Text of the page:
Paul Weitz’s “Grandma” gets underway once teenaged Sage (Julia Garner) shows up to humbly solicit funds for an abortion from Lily Tomlin’s Elle Reid, her estranged grandmother. While Sage might be necessary to kickstart the story, there is no doubt the titular character really drives the engine of this compact road trip. The journey is for Sage, but it is about Elle.
Weitz wrote the role of Elle for Tomlin, and the part fits like a glove. Among the many traits of this multifaceted character, Tomlin gets to play up two qualities present in her most memorable performances: intelligence and idiosyncrasy. Elle is a poet who peaked professionally in the ’60s and never quite found her footing again, scrapping together income to stay afloat from teaching and lecturing.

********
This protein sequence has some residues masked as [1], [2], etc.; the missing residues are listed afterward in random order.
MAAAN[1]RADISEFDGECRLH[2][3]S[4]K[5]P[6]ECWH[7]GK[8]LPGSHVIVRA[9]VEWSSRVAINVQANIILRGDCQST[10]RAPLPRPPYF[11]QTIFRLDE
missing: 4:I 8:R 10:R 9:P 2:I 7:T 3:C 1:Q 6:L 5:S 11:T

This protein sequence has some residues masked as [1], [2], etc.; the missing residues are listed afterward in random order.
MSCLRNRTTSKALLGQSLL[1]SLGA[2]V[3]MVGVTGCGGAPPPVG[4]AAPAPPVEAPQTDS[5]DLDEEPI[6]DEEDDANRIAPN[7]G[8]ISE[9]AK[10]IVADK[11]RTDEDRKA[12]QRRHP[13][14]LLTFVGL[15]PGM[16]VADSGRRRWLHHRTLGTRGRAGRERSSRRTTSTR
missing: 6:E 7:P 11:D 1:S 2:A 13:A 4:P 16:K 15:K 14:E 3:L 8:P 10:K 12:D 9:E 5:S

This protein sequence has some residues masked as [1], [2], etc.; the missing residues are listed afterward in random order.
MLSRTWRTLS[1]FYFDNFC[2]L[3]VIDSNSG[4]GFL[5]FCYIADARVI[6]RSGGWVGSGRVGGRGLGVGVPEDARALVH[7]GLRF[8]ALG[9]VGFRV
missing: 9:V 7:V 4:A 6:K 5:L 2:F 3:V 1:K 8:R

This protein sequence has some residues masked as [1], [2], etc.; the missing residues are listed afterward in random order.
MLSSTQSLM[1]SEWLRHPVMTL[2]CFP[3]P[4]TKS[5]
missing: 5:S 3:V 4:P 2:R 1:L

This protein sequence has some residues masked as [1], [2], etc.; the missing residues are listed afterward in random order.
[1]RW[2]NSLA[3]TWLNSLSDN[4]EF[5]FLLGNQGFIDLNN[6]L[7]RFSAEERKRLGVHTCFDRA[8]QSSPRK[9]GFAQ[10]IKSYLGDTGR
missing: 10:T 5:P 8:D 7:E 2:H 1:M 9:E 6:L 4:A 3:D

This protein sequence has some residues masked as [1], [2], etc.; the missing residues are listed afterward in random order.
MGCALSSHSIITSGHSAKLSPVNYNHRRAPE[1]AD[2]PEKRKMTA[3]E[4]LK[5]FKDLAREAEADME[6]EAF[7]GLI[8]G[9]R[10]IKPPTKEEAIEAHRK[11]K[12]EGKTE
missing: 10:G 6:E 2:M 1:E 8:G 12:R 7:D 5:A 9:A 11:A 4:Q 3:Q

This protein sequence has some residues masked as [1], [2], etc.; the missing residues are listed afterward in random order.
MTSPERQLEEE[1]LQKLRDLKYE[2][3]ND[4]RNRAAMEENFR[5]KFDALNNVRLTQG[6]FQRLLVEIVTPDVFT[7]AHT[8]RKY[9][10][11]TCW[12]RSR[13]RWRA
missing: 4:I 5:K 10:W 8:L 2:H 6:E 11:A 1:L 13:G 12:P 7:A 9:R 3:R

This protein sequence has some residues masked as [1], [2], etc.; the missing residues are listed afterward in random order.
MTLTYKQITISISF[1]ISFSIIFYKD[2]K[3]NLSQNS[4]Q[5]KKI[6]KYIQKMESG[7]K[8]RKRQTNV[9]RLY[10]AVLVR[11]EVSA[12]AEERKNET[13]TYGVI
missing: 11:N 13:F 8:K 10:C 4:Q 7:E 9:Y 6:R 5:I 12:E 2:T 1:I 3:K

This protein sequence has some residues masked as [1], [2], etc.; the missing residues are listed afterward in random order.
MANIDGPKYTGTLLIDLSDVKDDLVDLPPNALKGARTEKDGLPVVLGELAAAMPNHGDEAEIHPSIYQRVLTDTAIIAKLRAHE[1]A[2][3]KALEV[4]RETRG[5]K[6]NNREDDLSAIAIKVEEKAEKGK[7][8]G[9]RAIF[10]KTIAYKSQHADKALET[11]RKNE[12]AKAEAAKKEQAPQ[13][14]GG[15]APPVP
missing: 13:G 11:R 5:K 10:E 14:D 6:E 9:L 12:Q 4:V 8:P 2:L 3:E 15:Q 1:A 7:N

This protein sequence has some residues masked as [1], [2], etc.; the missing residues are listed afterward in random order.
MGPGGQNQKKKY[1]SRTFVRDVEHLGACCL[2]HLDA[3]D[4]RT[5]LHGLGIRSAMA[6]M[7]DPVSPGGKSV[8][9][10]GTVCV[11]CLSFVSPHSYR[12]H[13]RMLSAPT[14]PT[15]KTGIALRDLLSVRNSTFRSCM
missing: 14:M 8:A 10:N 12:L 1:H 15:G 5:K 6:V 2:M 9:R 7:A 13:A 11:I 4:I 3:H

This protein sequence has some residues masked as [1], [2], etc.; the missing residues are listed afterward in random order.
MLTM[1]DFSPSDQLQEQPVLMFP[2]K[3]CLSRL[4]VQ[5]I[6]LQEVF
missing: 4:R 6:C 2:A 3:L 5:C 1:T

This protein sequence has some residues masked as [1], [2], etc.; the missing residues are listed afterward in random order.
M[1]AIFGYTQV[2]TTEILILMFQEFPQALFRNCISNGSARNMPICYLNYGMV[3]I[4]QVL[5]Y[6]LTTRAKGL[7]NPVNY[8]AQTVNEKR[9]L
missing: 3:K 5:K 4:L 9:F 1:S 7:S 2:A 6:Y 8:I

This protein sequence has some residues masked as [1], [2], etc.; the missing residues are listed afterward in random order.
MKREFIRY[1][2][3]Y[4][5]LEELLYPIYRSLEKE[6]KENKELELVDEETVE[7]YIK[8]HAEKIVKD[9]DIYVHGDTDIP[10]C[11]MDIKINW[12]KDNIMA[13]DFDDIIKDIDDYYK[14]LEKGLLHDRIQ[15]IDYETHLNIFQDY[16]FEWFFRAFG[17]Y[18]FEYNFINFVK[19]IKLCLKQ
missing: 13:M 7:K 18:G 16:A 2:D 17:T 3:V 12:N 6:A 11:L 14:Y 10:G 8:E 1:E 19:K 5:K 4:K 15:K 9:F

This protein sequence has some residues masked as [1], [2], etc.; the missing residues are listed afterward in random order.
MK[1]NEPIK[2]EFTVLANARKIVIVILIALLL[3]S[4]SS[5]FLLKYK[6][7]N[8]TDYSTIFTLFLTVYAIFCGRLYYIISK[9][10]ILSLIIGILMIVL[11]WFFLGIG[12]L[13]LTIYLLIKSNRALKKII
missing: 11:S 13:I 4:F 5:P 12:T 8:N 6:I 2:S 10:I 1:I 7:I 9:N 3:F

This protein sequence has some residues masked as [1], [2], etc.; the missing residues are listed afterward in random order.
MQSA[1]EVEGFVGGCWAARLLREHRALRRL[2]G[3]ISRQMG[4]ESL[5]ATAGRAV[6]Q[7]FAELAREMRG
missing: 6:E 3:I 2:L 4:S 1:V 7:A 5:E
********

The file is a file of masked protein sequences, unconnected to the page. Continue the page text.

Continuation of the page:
Now, widowed and still grieving the loss of her beloved partner Violet, the kooky Elle is even more stuck in the past than ever before. She cuts up her credit cards for fun and tosses around the phrase “pod person” as if “Invasion of the Body Snatchers” were as recognizable a cultural touchstone as “X-Men.” Sage needs the most immediate help to procure her procedure, to be sure, but Elle also requires an attitude adjustment of her own.
As she drives her vintage car around town to solicit funds – and giving Sage a boot camp in Second Wave feminism in the process – Elle has to confront the pains of her past and decide the face of her future. Decades-old layers of resentment frequently lead to some acerbic interactions, especially with her own daughter Judy (Marcia Gay Harden). But the brilliance of Tomlin’s performance is that she never loses track of Elle’s raw emotion or her beating heart; she and Weitz nail the balance between sardonic and sincere. The voyage with Elle proves all too short (only 79 minutes?!), though each moment along the way feels poignant and completely fulfilling. B+ /